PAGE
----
On March 8, 18-year-old Breana Harmon Talbott, who was reported missing by her fiancé, showed up at a local church in Denison, Texas, with visible scars on her body. She told police she had been kidnapped and sexually assaulted in the woods behind the church by "three black males."
Police said they immediately investigated due to the severity of the allegations — but medical examiners could not corroborate her claims.
"Within only a day or two, detectives had doubts as to most of Talbott’s allegations," police chief Jay Burch said in a press release.
Then, on Wednesday evening, Talbott confessed to police that she fabricated the entire thing. Police are now calling her story a "hoax" and the allegations officially "unfounded." Talbott is facing criminal charges.
Lieutenant Mike Eppler told BuzzFeed News she admitted to the hoax during the investigation with detectives. "She felt like she had nowhere else to go," he said.
Denison police have filed a criminal case against Talbott for lying to them. She will specifically be facing charges of false report to a peace officer, a class B misdemeanor.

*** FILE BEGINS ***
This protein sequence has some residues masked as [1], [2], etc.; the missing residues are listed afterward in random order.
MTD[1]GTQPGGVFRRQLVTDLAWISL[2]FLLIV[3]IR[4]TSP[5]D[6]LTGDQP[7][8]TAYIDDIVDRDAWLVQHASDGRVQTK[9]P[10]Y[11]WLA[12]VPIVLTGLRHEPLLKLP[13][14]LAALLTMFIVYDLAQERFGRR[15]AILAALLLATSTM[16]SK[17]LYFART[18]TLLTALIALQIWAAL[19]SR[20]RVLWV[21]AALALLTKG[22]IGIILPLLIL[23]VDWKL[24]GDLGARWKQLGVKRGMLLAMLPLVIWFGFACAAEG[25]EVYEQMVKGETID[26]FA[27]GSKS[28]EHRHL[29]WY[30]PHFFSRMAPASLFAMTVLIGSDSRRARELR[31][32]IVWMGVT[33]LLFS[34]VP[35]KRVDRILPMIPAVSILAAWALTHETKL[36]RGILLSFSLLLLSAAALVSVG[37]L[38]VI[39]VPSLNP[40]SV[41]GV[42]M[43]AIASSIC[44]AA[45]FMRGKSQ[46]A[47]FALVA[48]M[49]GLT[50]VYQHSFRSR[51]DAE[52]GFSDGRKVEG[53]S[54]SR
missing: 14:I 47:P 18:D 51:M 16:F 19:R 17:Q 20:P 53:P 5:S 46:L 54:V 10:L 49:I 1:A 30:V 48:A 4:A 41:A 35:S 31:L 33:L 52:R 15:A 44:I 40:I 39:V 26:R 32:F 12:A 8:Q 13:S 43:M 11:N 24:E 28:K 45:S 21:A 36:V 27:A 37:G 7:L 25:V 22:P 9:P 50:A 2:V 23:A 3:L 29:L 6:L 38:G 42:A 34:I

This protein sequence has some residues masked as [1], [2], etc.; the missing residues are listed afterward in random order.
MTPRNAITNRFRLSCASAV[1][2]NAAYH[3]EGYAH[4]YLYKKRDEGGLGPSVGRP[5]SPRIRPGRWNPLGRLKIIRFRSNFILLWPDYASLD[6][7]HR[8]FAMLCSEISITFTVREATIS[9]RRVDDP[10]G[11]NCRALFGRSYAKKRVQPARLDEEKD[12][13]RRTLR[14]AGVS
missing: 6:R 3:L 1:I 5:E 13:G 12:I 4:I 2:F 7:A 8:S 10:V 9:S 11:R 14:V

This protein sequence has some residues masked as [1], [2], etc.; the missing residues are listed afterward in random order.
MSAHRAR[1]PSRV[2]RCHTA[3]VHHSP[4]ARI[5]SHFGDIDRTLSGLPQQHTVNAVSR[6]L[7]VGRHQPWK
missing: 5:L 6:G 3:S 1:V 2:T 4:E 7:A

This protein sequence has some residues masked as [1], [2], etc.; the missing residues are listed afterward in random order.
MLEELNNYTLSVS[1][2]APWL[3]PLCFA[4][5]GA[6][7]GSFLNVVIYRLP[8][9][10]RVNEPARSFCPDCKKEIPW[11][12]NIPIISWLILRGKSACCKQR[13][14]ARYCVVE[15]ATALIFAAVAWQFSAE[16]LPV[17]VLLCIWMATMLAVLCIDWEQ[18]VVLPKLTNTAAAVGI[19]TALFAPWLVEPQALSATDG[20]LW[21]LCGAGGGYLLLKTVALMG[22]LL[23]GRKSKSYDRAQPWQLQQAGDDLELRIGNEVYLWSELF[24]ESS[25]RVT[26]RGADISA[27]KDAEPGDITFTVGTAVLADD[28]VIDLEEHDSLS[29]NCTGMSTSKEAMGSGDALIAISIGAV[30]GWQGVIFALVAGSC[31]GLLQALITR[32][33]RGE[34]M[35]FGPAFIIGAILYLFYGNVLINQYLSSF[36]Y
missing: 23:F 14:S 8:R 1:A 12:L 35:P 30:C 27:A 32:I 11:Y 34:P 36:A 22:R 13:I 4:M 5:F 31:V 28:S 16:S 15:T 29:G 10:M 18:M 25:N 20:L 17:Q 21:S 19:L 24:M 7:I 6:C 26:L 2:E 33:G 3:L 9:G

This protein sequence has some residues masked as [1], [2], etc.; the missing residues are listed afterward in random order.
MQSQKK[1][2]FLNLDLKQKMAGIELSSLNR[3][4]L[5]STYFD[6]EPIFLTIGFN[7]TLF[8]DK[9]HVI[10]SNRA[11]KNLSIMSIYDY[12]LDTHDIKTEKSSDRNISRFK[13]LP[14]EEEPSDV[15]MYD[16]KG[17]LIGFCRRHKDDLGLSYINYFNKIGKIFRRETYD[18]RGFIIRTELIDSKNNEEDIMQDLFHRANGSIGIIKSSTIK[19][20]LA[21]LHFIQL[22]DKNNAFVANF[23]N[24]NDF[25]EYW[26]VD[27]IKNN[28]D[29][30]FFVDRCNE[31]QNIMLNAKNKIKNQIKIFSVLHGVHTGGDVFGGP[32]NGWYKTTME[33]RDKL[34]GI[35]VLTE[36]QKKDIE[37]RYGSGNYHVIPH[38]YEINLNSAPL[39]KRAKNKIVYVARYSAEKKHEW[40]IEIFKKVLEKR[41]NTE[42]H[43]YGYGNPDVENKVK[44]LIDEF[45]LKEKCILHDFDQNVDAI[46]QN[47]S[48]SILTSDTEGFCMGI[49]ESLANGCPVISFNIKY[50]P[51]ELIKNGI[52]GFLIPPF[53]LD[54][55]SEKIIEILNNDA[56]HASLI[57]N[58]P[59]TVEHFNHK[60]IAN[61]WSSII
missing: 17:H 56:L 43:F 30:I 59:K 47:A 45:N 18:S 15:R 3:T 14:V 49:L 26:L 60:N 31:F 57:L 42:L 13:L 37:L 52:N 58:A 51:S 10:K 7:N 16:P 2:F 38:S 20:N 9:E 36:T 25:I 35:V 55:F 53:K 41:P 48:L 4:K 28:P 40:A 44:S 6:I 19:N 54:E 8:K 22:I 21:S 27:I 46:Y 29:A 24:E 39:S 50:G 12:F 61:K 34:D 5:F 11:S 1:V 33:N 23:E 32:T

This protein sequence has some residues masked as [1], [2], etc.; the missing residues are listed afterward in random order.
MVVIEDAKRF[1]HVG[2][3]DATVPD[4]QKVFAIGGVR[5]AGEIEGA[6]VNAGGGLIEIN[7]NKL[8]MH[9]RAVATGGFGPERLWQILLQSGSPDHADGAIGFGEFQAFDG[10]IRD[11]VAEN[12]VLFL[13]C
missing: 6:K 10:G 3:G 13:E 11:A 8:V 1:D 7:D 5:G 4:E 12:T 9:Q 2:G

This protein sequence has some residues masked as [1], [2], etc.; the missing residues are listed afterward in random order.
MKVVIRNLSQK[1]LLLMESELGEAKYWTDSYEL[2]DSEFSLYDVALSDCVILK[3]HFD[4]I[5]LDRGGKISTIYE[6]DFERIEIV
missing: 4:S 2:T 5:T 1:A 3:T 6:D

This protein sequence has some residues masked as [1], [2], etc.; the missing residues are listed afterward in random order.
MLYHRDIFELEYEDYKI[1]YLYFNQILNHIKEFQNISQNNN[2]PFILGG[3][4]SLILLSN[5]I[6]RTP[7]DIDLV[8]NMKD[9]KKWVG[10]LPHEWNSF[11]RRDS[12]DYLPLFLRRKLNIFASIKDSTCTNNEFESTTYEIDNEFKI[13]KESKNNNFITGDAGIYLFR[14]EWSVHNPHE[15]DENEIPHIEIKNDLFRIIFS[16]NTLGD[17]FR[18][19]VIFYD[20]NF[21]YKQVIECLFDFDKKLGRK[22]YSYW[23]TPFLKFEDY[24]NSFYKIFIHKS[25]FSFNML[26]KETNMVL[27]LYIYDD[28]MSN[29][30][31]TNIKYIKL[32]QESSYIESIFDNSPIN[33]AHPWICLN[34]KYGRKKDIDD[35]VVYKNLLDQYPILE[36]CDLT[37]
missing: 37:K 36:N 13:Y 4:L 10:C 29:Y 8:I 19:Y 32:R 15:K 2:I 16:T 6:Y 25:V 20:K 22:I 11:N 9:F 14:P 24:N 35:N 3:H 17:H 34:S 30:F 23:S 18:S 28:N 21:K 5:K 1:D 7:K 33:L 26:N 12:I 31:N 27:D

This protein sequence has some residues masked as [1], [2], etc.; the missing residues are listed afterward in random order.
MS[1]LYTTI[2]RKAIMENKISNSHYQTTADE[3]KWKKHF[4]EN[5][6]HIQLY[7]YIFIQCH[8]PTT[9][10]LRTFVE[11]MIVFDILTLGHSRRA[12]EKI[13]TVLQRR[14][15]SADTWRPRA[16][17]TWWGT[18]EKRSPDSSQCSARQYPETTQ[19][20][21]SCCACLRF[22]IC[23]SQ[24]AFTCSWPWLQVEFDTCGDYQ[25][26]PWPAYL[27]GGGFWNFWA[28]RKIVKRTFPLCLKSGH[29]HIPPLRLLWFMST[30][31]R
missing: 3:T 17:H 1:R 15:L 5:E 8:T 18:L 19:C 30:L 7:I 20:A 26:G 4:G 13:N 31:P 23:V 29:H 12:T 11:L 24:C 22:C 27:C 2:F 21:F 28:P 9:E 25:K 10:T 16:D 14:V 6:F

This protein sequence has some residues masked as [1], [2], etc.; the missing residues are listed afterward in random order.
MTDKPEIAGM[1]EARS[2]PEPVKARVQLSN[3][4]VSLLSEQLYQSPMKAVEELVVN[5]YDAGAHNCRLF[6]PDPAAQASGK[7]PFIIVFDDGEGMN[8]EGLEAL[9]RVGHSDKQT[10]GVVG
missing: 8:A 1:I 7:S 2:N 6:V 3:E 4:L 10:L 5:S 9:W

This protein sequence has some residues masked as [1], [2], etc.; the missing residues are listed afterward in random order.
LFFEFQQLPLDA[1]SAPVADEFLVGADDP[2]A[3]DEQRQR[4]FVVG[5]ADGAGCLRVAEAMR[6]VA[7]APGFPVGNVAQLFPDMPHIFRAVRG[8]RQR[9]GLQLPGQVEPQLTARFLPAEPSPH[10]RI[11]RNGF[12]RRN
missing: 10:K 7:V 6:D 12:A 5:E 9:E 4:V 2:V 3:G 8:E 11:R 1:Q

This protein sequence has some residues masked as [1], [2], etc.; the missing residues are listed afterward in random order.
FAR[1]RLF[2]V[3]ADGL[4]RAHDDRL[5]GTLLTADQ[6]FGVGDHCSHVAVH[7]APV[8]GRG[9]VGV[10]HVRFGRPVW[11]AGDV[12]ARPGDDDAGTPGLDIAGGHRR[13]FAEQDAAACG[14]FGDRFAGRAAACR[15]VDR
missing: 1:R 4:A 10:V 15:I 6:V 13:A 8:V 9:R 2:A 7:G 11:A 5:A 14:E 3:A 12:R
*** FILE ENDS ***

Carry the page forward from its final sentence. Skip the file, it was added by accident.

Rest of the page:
Police now believe the scene at the church, where Talbott showed up with scars and minimal clothing, was completely staged. Talbott admitted she had caused the injuries to her body.
Talbott's claims had caused fear among the residents of the small town, and became fodder for pushing white nationalist ideologies.
A GoFundMe was even created by those close to Talbott and her fiancé, and was then promoted publicly by self-avowed white nationalists online.
But some who were close to the couple — and who donated to their recovery — are angered and are now speaking out. Autumn Jones told BuzzFeed News the GoFundMe she donated to raised $2,300. "I'm livid," she said.
Denison police called Talbott's lies an insult to their town and "especially offensive to the African-American community."
"The anger and hurt caused from such a hoax are difficult and all so unnecessary," their statement read.
But Lieutenant Eppler told BuzzFeed News the department does not want this incident to "discourage" members of their community from reporting crimes.
Eppler said the motive behind Talbott's crimes is still unclear.